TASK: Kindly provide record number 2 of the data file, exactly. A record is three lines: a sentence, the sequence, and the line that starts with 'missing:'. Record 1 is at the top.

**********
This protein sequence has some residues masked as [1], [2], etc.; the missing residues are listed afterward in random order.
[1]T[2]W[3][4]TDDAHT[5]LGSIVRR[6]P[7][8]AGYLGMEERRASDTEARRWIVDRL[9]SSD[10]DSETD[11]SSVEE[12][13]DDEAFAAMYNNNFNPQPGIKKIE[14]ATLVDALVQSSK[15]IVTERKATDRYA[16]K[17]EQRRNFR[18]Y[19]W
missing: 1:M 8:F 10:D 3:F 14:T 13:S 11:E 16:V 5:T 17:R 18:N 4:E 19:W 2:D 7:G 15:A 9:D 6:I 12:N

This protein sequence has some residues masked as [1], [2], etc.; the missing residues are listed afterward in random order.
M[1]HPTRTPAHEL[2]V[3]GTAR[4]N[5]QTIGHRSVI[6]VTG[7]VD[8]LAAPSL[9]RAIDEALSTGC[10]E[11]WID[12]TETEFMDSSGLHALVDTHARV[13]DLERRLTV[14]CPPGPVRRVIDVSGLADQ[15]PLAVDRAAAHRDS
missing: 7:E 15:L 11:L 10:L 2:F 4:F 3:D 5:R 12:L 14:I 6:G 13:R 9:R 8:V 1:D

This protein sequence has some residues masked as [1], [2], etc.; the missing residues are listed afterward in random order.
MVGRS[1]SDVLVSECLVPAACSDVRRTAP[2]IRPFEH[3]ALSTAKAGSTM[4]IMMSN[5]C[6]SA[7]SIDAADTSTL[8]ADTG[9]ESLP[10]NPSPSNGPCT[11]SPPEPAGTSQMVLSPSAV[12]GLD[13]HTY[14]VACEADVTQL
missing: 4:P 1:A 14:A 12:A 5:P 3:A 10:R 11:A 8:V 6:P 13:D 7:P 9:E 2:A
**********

This protein sequence has some residues masked as [1], [2], etc.; the missing residues are listed afterward in random order.
M[1]HPTRTPAHEL[2]V[3]GTAR[4]N[5]QTIGHRSVI[6]VTG[7]VD[8]LAAPSL[9]RAIDEALSTGC[10]E[11]WID[12]TETEFMDSSGLHALVDTHARV[13]DLERRLTV[14]CPPGPVRRVIDVSGLADQ[15]PLAVDRAAAHRDS
missing: 7:E 15:L 11:L 10:L 2:F 4:F 3:D 5:R 12:L 14:I 6:G 13:R 9:R 8:V 1:D